Yesterday, the FDA hosted a public webinar to “further” the Agency’s “communications with stakeholders, media and the public” about recently-published social media guidelines.
Unfortunately, I did not learn of this until it was too late — registration to attend was closed. So, I urged those attending to live tweet during the webinar using the #fdasm hashtag.
If you read those tweets, you’ll soon discover three things:
First, there were so many technical difficulties, the whole thing seemed to be heading for an epic #FAIL. Eventually, however, people were able to hear what was being said.
Second, when participants could actually gain access and hear what was being said, they were surprised that the FDA was simply reading the guidance documents verbatim.
“The #FDASM webinar, a haiku: Reading verbatim. Good use of my precious time? I’m not sure it is,” tweeted @whendanieltalks.
This reminded me of Moses reading the ten commandments to the Israelites, who afterward agreed to obey those laws. Whether or not the pharma industry will obey the current drafts of FDA’s “ten commandments” remains to be seen. Personally, I think the industry wants to send Moses back up the mountain.
The third thing people discovered was that, for a while, it seemed there would be no time for questions. But I guess a few were allowed and answered.
So, what was the main takeaways?
|Click on image for an enlarged view.|
Social media on mobile devices is “outside” the scope of these guidelines! Which is very interesting considering that most of the time — I’m guessing, based on my behavior — social media is accessed via smartphones and other mobile devices.
Why does FDA consider mobile devices out of scope?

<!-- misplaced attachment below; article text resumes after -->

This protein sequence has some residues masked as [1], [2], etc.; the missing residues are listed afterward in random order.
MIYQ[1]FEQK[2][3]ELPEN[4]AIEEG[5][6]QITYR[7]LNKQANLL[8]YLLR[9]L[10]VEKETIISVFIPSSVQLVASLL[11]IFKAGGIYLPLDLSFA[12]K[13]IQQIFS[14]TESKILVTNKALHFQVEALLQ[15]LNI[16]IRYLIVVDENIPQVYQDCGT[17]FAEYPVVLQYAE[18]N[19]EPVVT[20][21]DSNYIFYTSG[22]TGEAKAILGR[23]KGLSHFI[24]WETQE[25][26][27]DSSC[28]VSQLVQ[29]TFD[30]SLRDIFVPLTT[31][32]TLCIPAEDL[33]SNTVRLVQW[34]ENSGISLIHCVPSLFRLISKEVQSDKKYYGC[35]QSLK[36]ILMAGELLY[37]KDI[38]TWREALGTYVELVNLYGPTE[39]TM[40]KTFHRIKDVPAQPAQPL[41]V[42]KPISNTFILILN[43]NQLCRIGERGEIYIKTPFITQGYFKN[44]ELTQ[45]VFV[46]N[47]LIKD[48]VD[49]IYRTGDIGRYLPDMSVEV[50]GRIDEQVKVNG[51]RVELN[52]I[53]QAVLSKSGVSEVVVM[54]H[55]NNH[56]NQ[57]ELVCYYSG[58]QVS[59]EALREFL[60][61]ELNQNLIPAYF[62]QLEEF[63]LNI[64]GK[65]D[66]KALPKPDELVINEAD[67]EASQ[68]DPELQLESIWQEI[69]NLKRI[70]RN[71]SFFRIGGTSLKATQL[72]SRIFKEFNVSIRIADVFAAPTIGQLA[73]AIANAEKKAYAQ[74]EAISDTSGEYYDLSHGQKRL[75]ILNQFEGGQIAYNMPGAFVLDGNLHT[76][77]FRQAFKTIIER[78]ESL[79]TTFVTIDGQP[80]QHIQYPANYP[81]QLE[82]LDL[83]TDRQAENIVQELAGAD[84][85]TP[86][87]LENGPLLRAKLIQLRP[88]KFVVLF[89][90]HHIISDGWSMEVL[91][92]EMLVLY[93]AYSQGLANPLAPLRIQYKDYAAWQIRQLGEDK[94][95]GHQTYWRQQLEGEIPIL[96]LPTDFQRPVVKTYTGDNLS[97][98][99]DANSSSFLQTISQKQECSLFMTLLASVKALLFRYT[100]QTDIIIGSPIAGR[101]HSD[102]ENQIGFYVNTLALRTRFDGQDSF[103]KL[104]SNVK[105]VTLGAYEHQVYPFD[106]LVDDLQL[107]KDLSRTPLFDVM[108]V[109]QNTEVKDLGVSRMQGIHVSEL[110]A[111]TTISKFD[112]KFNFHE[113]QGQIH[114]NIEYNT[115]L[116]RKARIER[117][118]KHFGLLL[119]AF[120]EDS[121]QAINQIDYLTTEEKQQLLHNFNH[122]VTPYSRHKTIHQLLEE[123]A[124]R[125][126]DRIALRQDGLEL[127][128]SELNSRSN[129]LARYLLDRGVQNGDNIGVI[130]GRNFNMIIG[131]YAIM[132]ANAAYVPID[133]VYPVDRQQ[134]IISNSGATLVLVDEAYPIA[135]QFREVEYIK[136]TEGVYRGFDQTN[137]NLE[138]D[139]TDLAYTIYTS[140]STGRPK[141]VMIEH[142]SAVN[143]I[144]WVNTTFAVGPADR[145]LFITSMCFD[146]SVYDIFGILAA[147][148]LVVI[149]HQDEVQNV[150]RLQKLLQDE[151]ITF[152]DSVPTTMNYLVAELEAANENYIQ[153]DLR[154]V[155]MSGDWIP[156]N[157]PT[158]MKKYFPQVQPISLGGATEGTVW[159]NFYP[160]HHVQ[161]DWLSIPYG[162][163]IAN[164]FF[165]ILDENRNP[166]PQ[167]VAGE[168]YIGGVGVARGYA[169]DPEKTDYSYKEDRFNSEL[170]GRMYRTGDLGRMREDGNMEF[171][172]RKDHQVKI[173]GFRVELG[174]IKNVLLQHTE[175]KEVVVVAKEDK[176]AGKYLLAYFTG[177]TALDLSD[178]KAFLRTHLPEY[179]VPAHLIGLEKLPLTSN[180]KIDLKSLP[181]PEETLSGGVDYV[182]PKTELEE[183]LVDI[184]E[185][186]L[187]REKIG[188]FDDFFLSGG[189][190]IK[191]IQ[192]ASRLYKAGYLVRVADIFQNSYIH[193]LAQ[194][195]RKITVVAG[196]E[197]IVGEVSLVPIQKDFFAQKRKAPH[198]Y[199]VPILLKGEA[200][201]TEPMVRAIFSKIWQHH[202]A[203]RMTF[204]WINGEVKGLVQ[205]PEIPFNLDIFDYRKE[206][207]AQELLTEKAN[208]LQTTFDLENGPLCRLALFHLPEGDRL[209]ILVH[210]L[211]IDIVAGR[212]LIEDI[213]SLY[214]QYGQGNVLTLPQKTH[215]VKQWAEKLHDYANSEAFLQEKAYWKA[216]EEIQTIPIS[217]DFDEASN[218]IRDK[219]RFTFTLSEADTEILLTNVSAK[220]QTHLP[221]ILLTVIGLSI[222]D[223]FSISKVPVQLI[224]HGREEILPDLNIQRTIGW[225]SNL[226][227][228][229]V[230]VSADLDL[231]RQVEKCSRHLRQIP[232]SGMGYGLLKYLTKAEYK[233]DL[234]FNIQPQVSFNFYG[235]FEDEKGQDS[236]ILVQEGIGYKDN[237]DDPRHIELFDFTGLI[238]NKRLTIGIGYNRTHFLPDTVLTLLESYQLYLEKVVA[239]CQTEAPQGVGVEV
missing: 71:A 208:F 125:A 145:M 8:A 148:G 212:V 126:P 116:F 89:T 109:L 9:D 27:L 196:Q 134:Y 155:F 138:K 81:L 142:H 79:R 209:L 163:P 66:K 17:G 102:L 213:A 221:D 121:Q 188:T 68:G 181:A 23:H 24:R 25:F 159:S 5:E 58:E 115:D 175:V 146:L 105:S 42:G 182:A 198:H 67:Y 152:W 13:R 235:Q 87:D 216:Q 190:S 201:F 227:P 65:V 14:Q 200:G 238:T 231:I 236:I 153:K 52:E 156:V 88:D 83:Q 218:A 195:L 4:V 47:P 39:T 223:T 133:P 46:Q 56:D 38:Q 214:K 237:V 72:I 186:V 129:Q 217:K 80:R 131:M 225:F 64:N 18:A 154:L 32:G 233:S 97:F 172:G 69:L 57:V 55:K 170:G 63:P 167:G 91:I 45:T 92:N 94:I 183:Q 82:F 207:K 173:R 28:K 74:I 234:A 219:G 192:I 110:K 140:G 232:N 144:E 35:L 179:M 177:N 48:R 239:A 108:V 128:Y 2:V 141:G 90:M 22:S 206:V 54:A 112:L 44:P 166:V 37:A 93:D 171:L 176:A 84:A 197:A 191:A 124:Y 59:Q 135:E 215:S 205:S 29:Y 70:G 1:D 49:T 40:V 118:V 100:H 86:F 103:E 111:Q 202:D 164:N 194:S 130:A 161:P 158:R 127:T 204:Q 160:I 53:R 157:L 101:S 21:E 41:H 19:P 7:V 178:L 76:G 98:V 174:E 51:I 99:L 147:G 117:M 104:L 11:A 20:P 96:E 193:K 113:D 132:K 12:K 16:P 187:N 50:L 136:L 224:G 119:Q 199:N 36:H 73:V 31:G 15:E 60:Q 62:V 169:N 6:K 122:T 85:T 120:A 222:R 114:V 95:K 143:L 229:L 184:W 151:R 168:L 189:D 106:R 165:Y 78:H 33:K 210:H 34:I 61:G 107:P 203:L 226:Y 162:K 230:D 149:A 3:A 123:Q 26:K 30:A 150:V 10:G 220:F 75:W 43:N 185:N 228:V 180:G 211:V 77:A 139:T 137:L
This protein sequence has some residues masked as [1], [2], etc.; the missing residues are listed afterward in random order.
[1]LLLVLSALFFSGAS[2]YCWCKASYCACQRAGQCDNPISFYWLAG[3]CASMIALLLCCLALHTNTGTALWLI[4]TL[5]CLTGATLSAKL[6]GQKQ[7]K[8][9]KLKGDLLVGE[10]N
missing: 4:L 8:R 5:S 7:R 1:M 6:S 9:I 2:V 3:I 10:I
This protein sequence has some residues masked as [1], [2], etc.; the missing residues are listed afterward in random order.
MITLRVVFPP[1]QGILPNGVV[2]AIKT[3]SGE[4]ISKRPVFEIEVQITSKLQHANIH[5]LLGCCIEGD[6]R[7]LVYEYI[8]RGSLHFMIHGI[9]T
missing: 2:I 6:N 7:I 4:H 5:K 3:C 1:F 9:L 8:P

I think it’s because of the comments I submitted to the docket about use of mobile devices. In that comment, I proposed posting promotional tweets with attached images that showed the important safety information (read “Another Idea for Creating FDA-Compliant Promotional Tweets“).
In discussions with the Twitter “pharma team,” however, I learned that on small-screen mobile devices — e.g., smartphones — which are very often used to send and view tweets via the Twitter app, these images are too small to be readable.
There are other problems when viewing such tweets on smartphones.
When viewing the tweet using an older version of the Twitter app on an iPhone, the image is not visible in the tweet timeline itself and you must click on the tweet to actually see the image/ISI (op cit). Of course, if you have to click on the tweet to see the ISI, that would be like the search engine ads cited by FDA as violative (i.e., the “one-click rule” is not FDA-approved).
I guess it’s back to the drawing board (aka mountain) for the FDA to draft new guidance for drug promotion messages viewed on mobile devices!